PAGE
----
My good pal Charlie often brings articles for Mike and Heather to read because they are about a topic that interests them. Last week he finally gave them one that had some relevance to me. It was a column from the Wall Street Journal—on a real newsprint page, not a printout (Charlie is old school). I was immediately attracted to it because the article included a photo of a sad-eyed Basset hound who was the spitting image of my friend Merrie from down our block. Then I saw the headline, “Readers Howl Over an Insult to Canine Intelligence,” and I realized the dog in the photo couldn’t possibly be Merrie. (I like Merrie. She’s a real sweetie.)
Mike and Heather both laughed when they read the article, written by WSJ sports columnist Jason Gay, so I made Mike read it to me one afternoon when I could pry him away from Syracuse basketball on TV. The article begins: “The new issue of the scientific journal Learning and Behavior includes a paper by researchers who studied dog intelligence—and concluded that dogs are not as smart as popularly believed. ‘There is no current case for canine exceptionalism,’ the authors wrote, a line that drew swift rebuke from the canine-loving community in letters to the esteemed journal.” His article goes on to include 11 (plus one from a cat) “letters to the editors,” each purportedly written by a dog humorously pleading its personal case for mental superiority.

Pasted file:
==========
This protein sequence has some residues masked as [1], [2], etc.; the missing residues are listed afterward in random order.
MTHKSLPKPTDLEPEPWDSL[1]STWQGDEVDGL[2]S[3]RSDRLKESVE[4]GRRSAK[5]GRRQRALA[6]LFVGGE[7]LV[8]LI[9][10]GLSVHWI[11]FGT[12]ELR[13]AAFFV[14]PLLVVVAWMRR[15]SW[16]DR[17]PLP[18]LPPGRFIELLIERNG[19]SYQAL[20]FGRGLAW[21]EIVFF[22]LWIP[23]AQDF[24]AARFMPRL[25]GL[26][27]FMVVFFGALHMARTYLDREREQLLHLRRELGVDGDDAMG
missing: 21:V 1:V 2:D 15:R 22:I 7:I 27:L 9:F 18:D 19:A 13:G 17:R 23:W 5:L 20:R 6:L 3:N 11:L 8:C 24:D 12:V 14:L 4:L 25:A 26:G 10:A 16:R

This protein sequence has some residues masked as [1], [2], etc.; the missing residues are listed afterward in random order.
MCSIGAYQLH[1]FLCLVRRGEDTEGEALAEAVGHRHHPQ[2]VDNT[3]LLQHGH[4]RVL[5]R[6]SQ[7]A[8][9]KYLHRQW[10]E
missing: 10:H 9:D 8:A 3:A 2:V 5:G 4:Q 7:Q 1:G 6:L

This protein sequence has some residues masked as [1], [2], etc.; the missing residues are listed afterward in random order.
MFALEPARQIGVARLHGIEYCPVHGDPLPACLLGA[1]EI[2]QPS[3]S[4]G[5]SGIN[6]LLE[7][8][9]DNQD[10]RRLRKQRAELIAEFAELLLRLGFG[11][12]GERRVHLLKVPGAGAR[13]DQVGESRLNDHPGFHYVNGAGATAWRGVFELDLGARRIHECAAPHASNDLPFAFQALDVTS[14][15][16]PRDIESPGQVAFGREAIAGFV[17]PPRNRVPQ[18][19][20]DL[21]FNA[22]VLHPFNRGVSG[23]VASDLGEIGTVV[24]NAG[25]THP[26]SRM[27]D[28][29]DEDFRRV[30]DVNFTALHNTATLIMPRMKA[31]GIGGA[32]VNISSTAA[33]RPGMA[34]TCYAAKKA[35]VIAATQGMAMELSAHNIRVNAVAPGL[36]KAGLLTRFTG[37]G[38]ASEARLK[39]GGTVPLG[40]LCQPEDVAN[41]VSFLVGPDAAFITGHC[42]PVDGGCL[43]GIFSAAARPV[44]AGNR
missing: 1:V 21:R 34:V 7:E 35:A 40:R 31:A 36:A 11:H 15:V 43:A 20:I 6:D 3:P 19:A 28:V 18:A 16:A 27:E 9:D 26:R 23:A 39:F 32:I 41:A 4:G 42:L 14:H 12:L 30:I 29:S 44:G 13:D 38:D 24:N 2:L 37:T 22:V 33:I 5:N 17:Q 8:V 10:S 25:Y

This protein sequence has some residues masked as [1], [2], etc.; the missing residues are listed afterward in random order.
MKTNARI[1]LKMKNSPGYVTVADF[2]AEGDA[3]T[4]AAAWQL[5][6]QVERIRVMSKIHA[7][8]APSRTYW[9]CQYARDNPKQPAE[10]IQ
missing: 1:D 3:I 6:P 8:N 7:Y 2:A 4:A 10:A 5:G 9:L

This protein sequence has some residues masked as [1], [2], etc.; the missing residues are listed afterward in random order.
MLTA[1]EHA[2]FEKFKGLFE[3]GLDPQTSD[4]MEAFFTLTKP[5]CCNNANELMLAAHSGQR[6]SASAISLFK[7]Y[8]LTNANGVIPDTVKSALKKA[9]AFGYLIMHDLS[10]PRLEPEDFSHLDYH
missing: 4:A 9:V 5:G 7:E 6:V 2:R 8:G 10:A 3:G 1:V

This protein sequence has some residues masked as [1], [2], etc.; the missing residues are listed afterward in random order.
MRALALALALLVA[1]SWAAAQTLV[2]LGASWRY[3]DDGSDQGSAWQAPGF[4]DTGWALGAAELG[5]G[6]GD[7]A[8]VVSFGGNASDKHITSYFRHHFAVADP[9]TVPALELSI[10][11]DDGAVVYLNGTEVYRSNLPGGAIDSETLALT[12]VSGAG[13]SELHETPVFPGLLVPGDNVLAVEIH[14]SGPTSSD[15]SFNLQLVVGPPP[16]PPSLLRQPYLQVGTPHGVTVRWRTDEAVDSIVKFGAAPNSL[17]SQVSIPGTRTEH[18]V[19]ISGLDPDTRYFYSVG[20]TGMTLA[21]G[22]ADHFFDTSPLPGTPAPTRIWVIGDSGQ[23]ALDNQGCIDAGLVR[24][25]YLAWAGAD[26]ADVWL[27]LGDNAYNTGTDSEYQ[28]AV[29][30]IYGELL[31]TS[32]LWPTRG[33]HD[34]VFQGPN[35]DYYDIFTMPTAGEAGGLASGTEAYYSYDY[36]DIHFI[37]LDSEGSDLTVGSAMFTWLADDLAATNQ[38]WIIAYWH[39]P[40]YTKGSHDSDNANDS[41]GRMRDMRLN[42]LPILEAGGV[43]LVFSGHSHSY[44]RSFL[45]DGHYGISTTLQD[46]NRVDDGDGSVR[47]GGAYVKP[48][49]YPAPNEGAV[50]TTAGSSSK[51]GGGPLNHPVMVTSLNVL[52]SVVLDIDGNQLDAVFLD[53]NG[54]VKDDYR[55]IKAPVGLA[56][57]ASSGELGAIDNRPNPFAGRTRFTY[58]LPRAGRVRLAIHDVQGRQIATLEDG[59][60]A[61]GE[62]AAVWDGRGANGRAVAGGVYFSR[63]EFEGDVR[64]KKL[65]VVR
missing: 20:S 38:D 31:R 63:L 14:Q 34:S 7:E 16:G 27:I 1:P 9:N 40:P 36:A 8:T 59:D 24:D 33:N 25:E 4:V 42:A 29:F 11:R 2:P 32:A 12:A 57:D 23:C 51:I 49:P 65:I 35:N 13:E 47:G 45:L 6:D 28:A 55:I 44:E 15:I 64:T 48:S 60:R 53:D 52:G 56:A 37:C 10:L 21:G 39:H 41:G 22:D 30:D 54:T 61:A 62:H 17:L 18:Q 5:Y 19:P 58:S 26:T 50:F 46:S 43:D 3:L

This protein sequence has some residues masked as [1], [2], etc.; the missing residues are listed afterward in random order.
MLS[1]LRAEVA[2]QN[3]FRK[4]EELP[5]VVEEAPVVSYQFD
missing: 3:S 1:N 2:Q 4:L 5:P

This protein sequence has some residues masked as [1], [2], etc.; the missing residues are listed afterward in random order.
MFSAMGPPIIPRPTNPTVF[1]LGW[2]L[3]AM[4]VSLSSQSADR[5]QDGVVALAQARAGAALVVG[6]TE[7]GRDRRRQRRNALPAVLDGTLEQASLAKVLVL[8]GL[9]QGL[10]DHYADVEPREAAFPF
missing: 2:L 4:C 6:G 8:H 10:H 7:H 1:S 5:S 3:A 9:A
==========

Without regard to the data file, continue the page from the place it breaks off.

Really? These letter-writers show their insecurities, not their intelligence. Even if I had seen the original article in the scholarly journal, which I did not (with no pictures, not my kind of publication), I wouldn’t be tooting my own horn in rebuke or defiance. No need to bother. My blog speaks for itself.